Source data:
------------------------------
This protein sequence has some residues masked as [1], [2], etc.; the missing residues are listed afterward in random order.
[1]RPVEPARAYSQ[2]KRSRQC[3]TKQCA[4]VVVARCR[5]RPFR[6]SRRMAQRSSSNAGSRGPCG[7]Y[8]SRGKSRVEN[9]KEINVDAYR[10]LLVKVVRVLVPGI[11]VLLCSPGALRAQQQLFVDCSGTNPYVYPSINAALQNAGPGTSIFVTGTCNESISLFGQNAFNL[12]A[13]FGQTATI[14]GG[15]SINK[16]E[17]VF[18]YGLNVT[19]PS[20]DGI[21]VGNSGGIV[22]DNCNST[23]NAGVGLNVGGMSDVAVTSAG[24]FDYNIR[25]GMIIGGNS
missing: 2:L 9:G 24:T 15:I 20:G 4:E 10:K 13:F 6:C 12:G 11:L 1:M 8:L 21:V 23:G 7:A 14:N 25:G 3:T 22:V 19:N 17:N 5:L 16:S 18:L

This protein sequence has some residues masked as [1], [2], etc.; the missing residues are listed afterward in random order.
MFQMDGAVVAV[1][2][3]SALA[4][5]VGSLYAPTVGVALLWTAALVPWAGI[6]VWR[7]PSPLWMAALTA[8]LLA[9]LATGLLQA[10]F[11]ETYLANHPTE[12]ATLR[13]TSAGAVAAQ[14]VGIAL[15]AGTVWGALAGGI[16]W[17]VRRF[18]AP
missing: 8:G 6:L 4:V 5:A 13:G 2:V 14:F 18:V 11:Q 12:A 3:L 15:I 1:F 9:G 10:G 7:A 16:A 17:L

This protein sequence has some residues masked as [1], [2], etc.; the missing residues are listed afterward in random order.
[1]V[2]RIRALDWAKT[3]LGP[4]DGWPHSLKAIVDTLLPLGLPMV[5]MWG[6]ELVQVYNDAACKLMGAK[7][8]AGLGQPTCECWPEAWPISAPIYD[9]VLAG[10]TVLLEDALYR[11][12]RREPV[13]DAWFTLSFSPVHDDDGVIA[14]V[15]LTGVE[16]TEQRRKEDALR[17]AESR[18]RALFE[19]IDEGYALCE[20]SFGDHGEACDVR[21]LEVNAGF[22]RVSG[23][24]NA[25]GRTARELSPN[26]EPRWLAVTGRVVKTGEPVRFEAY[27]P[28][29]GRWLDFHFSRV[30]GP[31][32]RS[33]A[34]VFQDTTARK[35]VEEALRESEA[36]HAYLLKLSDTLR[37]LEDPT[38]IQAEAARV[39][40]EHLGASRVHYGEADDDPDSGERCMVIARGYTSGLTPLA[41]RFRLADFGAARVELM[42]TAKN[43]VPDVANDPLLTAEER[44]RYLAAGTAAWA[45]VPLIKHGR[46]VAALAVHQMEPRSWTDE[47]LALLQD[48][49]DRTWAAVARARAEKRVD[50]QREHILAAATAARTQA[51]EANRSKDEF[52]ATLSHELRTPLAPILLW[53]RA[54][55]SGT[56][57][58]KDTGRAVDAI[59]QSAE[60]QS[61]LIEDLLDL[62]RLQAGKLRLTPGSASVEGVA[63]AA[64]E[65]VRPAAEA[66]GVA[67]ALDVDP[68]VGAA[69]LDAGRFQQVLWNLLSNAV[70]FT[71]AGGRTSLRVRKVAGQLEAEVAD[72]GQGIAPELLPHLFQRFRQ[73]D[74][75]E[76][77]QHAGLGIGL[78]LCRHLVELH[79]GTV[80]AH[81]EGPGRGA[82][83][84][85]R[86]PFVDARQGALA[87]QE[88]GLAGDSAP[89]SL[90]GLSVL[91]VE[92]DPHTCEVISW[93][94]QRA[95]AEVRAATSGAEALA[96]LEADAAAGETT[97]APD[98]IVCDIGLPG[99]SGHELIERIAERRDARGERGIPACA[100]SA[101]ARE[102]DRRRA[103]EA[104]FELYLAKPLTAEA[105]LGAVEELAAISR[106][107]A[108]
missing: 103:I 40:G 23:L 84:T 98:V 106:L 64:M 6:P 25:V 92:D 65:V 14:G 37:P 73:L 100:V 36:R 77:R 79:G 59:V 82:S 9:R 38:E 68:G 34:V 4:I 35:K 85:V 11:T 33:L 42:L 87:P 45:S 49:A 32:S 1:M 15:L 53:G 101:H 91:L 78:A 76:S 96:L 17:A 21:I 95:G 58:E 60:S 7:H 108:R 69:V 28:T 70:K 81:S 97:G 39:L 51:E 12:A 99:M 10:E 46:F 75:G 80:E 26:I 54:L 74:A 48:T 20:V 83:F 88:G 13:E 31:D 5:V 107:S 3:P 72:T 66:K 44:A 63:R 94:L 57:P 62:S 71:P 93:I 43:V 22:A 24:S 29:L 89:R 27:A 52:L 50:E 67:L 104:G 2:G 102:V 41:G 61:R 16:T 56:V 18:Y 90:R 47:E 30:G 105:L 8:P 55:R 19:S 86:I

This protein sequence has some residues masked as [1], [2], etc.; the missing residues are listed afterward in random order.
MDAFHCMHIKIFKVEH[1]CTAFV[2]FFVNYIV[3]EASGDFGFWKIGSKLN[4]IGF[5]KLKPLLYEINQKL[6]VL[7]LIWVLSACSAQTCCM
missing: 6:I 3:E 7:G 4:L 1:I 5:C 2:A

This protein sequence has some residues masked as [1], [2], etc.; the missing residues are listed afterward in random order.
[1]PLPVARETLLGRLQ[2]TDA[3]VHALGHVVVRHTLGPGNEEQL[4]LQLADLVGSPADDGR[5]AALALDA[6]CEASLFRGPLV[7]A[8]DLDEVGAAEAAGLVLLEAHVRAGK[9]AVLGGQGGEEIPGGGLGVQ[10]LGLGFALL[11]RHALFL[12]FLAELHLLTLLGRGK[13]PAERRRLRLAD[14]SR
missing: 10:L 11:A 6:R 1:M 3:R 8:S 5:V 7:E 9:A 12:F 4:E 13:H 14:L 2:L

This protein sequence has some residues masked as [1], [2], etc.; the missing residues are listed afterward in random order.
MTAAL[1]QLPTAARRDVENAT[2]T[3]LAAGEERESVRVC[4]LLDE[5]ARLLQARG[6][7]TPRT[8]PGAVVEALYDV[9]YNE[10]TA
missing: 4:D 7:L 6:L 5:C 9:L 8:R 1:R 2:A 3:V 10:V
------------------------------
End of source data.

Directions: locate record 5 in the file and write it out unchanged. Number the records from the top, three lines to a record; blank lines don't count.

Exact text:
This protein sequence has some residues masked as [1], [2], etc.; the missing residues are listed afterward in random order.
[1]PLPVARETLLGRLQ[2]TDA[3]VHALGHVVVRHTLGPGNEEQL[4]LQLADLVGSPADDGR[5]AALALDA[6]CEASLFRGPLV[7]A[8]DLDEVGAAEAAGLVLLEAHVRAGK[9]AVLGGQGGEEIPGGGLGVQ[10]LGLGFALL[11]RHALFL[12]FLAELHLLTLLGRGK[13]PAERRRLRLAD[14]SR
missing: 10:L 11:A 6:R 1:M 3:R 8:S 5:V 7:E 9:A 12:F 4:E 13:H 14:L 2:L